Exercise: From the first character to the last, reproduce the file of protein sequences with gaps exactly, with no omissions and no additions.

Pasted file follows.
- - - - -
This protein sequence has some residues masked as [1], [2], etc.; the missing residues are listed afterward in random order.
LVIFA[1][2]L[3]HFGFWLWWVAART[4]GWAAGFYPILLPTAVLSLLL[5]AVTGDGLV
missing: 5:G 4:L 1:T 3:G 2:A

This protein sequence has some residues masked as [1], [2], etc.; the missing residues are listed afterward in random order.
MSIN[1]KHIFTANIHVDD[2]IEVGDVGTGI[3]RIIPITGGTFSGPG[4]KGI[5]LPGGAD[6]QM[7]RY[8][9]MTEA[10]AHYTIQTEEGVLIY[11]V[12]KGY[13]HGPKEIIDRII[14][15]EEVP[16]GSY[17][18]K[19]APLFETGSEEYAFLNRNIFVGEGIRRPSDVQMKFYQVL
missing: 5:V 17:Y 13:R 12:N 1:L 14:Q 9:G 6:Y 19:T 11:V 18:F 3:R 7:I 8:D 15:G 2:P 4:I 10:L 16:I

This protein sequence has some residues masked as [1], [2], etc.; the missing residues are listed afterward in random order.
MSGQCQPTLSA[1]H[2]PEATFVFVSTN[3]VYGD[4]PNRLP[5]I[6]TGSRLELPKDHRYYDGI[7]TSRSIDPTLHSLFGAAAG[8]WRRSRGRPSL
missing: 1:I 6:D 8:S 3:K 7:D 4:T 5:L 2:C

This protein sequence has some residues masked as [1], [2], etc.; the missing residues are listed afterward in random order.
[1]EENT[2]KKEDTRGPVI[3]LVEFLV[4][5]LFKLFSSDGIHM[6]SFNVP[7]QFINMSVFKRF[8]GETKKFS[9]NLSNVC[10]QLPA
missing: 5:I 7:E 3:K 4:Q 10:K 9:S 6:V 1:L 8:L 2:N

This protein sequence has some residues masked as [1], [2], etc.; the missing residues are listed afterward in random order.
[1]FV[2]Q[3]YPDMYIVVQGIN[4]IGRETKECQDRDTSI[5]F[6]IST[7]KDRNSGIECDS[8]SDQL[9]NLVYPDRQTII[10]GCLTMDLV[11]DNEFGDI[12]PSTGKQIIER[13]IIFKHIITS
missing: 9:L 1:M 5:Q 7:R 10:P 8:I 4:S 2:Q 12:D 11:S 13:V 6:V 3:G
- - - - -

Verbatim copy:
This protein sequence has some residues masked as [1], [2], etc.; the missing residues are listed afterward in random order.
LVIFA[1][2]L[3]HFGFWLWWVAART[4]GWAAGFYPILLPTAVLSLLL[5]AVTGDGLV
missing: 5:G 4:L 1:T 3:G 2:A

This protein sequence has some residues masked as [1], [2], etc.; the missing residues are listed afterward in random order.
MSIN[1]KHIFTANIHVDD[2]IEVGDVGTGI[3]RIIPITGGTFSGPG[4]KGI[5]LPGGAD[6]QM[7]RY[8][9]MTEA[10]AHYTIQTEEGVLIY[11]V[12]KGY[13]HGPKEIIDRII[14][15]EEVP[16]GSY[17][18]K[19]APLFETGSEEYAFLNRNIFVGEGIRRPSDVQMKFYQVL
missing: 5:V 17:Y 13:R 12:N 1:L 14:Q 9:G 6:Y 19:T 11:V 18:F 3:R 7:I 8:D 15:G 2:P 4:I 10:L 16:I

This protein sequence has some residues masked as [1], [2], etc.; the missing residues are listed afterward in random order.
MSGQCQPTLSA[1]H[2]PEATFVFVSTN[3]VYGD[4]PNRLP[5]I[6]TGSRLELPKDHRYYDGI[7]TSRSIDPTLHSLFGAAAG[8]WRRSRGRPSL
missing: 1:I 6:D 8:S 3:K 7:D 4:T 5:L 2:C

This protein sequence has some residues masked as [1], [2], etc.; the missing residues are listed afterward in random order.
[1]EENT[2]KKEDTRGPVI[3]LVEFLV[4][5]LFKLFSSDGIHM[6]SFNVP[7]QFINMSVFKRF[8]GETKKFS[9]NLSNVC[10]QLPA
missing: 5:I 7:E 3:K 4:Q 10:K 9:S 6:V 1:L 8:L 2:N

This protein sequence has some residues masked as [1], [2], etc.; the missing residues are listed afterward in random order.
[1]FV[2]Q[3]YPDMYIVVQGIN[4]IGRETKECQDRDTSI[5]F[6]IST[7]KDRNSGIECDS[8]SDQL[9]NLVYPDRQTII[10]GCLTMDLV[11]DNEFGDI[12]PSTGKQIIER[13]IIFKHIITS
missing: 9:L 1:M 5:Q 7:R 10:P 8:I 4:S 2:Q 12:D 11:S 13:V 6:V 3:G